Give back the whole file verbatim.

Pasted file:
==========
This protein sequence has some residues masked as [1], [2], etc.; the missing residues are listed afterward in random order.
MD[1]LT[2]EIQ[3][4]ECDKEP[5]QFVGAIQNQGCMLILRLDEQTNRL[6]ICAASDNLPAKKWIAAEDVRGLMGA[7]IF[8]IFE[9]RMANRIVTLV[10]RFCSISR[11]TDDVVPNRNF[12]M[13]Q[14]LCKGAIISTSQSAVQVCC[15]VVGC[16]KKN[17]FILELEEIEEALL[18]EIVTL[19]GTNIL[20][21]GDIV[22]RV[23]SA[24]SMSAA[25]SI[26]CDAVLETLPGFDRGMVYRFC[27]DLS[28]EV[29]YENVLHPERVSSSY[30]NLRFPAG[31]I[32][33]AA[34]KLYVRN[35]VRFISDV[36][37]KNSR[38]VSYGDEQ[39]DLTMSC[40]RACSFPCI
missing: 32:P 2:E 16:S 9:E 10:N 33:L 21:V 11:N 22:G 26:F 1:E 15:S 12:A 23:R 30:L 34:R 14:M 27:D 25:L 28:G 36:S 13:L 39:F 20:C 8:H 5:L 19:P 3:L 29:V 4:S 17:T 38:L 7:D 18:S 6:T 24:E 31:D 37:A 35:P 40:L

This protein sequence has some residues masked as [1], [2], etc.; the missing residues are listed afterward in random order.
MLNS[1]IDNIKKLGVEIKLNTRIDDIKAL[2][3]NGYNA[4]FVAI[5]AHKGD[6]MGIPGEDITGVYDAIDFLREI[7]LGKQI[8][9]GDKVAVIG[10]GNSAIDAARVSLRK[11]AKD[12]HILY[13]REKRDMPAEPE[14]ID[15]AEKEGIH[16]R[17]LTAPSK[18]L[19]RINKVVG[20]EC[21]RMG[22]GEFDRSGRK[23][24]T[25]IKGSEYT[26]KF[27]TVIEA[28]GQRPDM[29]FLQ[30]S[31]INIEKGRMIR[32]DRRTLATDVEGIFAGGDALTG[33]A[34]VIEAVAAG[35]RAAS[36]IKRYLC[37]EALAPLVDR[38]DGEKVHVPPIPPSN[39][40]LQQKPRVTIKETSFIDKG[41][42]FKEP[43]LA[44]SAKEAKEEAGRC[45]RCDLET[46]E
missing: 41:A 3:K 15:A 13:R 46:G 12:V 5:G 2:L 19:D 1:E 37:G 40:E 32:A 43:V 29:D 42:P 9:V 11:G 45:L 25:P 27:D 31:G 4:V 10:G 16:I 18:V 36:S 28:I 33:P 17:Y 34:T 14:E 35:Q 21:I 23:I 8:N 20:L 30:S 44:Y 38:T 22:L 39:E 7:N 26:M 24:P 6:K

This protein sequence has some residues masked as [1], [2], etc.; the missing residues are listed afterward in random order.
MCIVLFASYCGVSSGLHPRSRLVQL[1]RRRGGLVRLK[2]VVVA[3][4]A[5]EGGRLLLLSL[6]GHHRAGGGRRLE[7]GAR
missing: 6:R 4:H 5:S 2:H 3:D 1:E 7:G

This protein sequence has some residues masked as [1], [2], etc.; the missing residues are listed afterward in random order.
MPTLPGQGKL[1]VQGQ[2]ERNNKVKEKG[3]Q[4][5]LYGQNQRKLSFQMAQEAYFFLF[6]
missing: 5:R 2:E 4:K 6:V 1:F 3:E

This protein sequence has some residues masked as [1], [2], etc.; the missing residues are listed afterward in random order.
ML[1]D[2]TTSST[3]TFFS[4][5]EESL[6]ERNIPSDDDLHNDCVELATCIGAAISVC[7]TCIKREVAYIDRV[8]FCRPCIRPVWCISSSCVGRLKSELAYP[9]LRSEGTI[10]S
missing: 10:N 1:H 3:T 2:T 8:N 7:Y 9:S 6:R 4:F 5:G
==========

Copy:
This protein sequence has some residues masked as [1], [2], etc.; the missing residues are listed afterward in random order.
MD[1]LT[2]EIQ[3][4]ECDKEP[5]QFVGAIQNQGCMLILRLDEQTNRL[6]ICAASDNLPAKKWIAAEDVRGLMGA[7]IF[8]IFE[9]RMANRIVTLV[10]RFCSISR[11]TDDVVPNRNF[12]M[13]Q[14]LCKGAIISTSQSAVQVCC[15]VVGC[16]KKN[17]FILELEEIEEALL[18]EIVTL[19]GTNIL[20][21]GDIV[22]RV[23]SA[24]SMSAA[25]SI[26]CDAVLETLPGFDRGMVYRFC[27]DLS[28]EV[29]YENVLHPERVSSSY[30]NLRFPAG[31]I[32][33]AA[34]KLYVRN[35]VRFISDV[36][37]KNSR[38]VSYGDEQ[39]DLTMSC[40]RACSFPCI
missing: 32:P 2:E 16:S 9:E 10:N 33:L 21:V 11:N 22:G 26:F 1:E 15:S 12:A 23:R 30:L 34:R 14:M 27:D 25:L 28:G 36:S 13:L 39:F 20:C 8:H 5:L 19:P 3:L 29:V 4:S 17:T 38:L 7:D 18:S 6:T 24:E 31:D 37:A 35:P 40:L

This protein sequence has some residues masked as [1], [2], etc.; the missing residues are listed afterward in random order.
MLNS[1]IDNIKKLGVEIKLNTRIDDIKAL[2][3]NGYNA[4]FVAI[5]AHKGD[6]MGIPGEDITGVYDAIDFLREI[7]LGKQI[8][9]GDKVAVIG[10]GNSAIDAARVSLRK[11]AKD[12]HILY[13]REKRDMPAEPE[14]ID[15]AEKEGIH[16]R[17]LTAPSK[18]L[19]RINKVVG[20]EC[21]RMG[22]GEFDRSGRK[23][24]T[25]IKGSEYT[26]KF[27]TVIEA[28]GQRPDM[29]FLQ[30]S[31]INIEKGRMIR[32]DRRTLATDVEGIFAGGDALTG[33]A[34]VIEAVAAG[35]RAAS[36]IKRYLC[37]EALAPLVDR[38]DGEKVHVPPIPPSN[39][40]LQQKPRVTIKETSFIDKG[41][42]FKEP[43]LA[44]SAKEAKEEAGRC[45]RCDLET[46]E
missing: 41:A 3:K 15:A 13:R 46:G 12:V 5:G 2:L 19:D 1:E 37:G 40:E 32:A 43:V 29:D 42:P 9:V 11:G 45:L 25:P 27:D 31:G 4:V 10:G 16:I 18:V 36:S 28:I 33:P 17:Y 34:T 14:E 35:Q 21:I 23:I 8:N 20:L 30:S 44:Y 38:T 22:L 39:E 7:N 26:M 24:P 6:K

This protein sequence has some residues masked as [1], [2], etc.; the missing residues are listed afterward in random order.
MCIVLFASYCGVSSGLHPRSRLVQL[1]RRRGGLVRLK[2]VVVA[3][4]A[5]EGGRLLLLSL[6]GHHRAGGGRRLE[7]GAR
missing: 6:R 4:H 5:S 2:H 3:D 1:E 7:G

This protein sequence has some residues masked as [1], [2], etc.; the missing residues are listed afterward in random order.
MPTLPGQGKL[1]VQGQ[2]ERNNKVKEKG[3]Q[4][5]LYGQNQRKLSFQMAQEAYFFLF[6]
missing: 5:R 2:E 4:K 6:V 1:F 3:E

This protein sequence has some residues masked as [1], [2], etc.; the missing residues are listed afterward in random order.
ML[1]D[2]TTSST[3]TFFS[4][5]EESL[6]ERNIPSDDDLHNDCVELATCIGAAISVC[7]TCIKREVAYIDRV[8]FCRPCIRPVWCISSSCVGRLKSELAYP[9]LRSEGTI[10]S
missing: 10:N 1:H 3:T 2:T 8:N 7:Y 9:S 6:R 4:F 5:G